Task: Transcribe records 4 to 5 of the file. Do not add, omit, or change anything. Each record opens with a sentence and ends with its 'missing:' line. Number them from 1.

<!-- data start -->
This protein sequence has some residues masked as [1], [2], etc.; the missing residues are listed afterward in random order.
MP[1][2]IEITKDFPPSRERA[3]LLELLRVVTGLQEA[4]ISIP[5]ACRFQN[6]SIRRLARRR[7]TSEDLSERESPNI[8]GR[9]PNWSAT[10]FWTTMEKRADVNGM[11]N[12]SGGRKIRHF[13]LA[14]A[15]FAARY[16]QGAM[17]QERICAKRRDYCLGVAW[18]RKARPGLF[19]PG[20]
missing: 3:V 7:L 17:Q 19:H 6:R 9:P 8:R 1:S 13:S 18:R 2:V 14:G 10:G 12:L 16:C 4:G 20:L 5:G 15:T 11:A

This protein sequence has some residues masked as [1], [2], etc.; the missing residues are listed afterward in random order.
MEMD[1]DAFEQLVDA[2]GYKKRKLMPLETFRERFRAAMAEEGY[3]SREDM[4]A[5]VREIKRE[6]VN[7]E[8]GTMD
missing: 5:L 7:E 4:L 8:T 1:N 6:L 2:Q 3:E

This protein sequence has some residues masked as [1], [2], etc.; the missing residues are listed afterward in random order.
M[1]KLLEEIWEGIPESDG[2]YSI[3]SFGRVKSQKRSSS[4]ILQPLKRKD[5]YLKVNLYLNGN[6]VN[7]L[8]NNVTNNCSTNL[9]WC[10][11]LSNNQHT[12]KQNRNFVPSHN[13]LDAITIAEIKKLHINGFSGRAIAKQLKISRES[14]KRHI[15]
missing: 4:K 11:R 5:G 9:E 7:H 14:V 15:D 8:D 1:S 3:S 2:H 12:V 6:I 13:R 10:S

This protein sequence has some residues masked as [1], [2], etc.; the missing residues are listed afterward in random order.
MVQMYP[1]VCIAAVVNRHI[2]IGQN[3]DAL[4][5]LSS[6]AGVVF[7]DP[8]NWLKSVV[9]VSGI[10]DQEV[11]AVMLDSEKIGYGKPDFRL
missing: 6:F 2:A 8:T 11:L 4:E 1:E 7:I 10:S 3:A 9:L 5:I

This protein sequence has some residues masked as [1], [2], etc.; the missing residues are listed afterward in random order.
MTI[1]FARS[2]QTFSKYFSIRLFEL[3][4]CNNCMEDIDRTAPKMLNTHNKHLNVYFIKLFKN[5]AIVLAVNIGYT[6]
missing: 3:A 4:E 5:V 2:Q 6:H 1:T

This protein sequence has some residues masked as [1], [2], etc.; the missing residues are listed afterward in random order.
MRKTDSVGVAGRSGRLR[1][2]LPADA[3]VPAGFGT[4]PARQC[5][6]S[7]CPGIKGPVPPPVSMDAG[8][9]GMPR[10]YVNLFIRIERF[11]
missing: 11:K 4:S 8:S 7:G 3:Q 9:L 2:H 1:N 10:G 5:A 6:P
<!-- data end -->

This protein sequence has some residues masked as [1], [2], etc.; the missing residues are listed afterward in random order.
MVQMYP[1]VCIAAVVNRHI[2]IGQN[3]DAL[4][5]LSS[6]AGVVF[7]DP[8]NWLKSVV[9]VSGI[10]DQEV[11]AVMLDSEKIGYGKPDFRL
missing: 6:F 2:A 8:T 11:L 4:E 1:E 7:I 10:S 3:A 9:L 5:I

This protein sequence has some residues masked as [1], [2], etc.; the missing residues are listed afterward in random order.
MTI[1]FARS[2]QTFSKYFSIRLFEL[3][4]CNNCMEDIDRTAPKMLNTHNKHLNVYFIKLFKN[5]AIVLAVNIGYT[6]
missing: 3:A 4:E 5:V 2:Q 6:H 1:T